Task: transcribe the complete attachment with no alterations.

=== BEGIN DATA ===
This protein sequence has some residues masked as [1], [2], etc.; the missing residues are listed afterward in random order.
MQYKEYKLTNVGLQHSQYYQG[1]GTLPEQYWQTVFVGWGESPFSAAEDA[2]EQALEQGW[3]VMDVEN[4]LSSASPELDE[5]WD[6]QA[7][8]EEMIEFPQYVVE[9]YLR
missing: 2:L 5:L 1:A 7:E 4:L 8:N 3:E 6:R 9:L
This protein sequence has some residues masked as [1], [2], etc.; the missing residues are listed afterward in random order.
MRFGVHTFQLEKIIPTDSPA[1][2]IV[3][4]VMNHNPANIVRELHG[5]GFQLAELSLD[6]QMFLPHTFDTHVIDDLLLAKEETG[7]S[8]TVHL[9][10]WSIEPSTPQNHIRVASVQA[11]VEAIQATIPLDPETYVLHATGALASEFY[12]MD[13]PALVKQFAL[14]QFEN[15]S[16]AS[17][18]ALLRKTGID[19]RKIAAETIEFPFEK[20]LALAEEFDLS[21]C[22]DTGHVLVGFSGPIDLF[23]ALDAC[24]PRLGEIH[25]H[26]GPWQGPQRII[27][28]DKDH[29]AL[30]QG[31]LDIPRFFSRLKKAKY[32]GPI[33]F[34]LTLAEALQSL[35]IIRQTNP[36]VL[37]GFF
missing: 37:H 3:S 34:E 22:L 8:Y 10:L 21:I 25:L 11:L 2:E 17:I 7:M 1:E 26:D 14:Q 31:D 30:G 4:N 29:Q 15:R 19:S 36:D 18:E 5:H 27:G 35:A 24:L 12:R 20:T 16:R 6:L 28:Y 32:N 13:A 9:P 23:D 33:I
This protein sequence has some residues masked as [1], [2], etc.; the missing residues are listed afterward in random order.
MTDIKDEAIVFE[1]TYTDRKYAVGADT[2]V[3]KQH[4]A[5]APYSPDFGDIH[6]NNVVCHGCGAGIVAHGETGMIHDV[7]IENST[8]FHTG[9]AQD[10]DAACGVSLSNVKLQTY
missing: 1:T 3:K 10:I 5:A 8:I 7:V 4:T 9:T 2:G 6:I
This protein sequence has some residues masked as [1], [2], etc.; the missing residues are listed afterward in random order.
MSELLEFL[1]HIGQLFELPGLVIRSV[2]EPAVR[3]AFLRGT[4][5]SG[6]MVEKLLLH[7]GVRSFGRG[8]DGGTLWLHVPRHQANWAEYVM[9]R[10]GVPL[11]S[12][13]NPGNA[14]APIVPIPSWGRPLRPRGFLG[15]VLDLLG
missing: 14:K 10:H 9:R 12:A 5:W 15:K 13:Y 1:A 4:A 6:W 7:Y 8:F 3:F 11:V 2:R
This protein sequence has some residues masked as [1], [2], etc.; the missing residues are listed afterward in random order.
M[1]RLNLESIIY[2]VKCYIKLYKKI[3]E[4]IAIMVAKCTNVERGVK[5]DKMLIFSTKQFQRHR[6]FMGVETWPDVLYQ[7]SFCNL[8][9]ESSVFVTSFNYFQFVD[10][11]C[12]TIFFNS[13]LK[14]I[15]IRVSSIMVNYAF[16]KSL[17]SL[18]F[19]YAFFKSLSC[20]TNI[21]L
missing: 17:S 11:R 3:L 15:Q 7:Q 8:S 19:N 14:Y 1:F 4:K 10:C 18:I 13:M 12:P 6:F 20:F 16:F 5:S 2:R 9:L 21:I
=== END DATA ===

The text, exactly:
This protein sequence has some residues masked as [1], [2], etc.; the missing residues are listed afterward in random order.
MQYKEYKLTNVGLQHSQYYQG[1]GTLPEQYWQTVFVGWGESPFSAAEDA[2]EQALEQGW[3]VMDVEN[4]LSSASPELDE[5]WD[6]QA[7][8]EEMIEFPQYVVE[9]YLR
missing: 2:L 5:L 1:A 7:E 4:L 8:N 3:E 6:R 9:L
This protein sequence has some residues masked as [1], [2], etc.; the missing residues are listed afterward in random order.
MRFGVHTFQLEKIIPTDSPA[1][2]IV[3][4]VMNHNPANIVRELHG[5]GFQLAELSLD[6]QMFLPHTFDTHVIDDLLLAKEETG[7]S[8]TVHL[9][10]WSIEPSTPQNHIRVASVQA[11]VEAIQATIPLDPETYVLHATGALASEFY[12]MD[13]PALVKQFAL[14]QFEN[15]S[16]AS[17][18]ALLRKTGID[19]RKIAAETIEFPFEK[20]LALAEEFDLS[21]C[22]DTGHVLVGFSGPIDLF[23]ALDAC[24]PRLGEIH[25]H[26]GPWQGPQRII[27][28]DKDH[29]AL[30]QG[31]LDIPRFFSRLKKAKY[32]GPI[33]F[34]LTLAEALQSL[35]IIRQTNP[36]VL[37]GFF
missing: 37:H 3:S 34:E 22:L 8:Y 10:L 21:I 25:L 11:L 2:E 17:I 7:M 1:E 26:D 14:Q 31:D 30:G 4:N 29:Q 15:R 19:S 36:D 18:E 5:H 27:G 35:A 24:L 12:R 20:T 16:R 6:L 28:Y 32:N 13:A 9:P 23:D 33:I
This protein sequence has some residues masked as [1], [2], etc.; the missing residues are listed afterward in random order.
MTDIKDEAIVFE[1]TYTDRKYAVGADT[2]V[3]KQH[4]A[5]APYSPDFGDIH[6]NNVVCHGCGAGIVAHGETGMIHDV[7]IENST[8]FHTG[9]AQD[10]DAACGVSLSNVKLQTY
missing: 1:T 3:K 10:I 5:A 8:I 7:V 4:T 9:T 2:G 6:I
This protein sequence has some residues masked as [1], [2], etc.; the missing residues are listed afterward in random order.
MSELLEFL[1]HIGQLFELPGLVIRSV[2]EPAVR[3]AFLRGT[4][5]SG[6]MVEKLLLH[7]GVRSFGRG[8]DGGTLWLHVPRHQANWAEYVM[9]R[10]GVPL[11]S[12][13]NPGNA[14]APIVPIPSWGRPLRPRGFLG[15]VLDLLG
missing: 14:K 10:H 9:R 12:A 5:W 15:K 13:Y 1:A 4:A 6:W 7:Y 8:F 3:F 11:V 2:R
This protein sequence has some residues masked as [1], [2], etc.; the missing residues are listed afterward in random order.
M[1]RLNLESIIY[2]VKCYIKLYKKI[3]E[4]IAIMVAKCTNVERGVK[5]DKMLIFSTKQFQRHR[6]FMGVETWPDVLYQ[7]SFCNL[8][9]ESSVFVTSFNYFQFVD[10][11]C[12]TIFFNS[13]LK[14]I[15]IRVSSIMVNYAF[16]KSL[17]SL[18]F[19]YAFFKSLSC[20]TNI[21]L
missing: 17:S 11:R 3:L 15:Q 7:Q 8:S 19:N 14:Y 1:F 4:K 10:C 18:I 13:M 12:P 6:F 20:F 16:F 5:S 2:R 9:L 21:I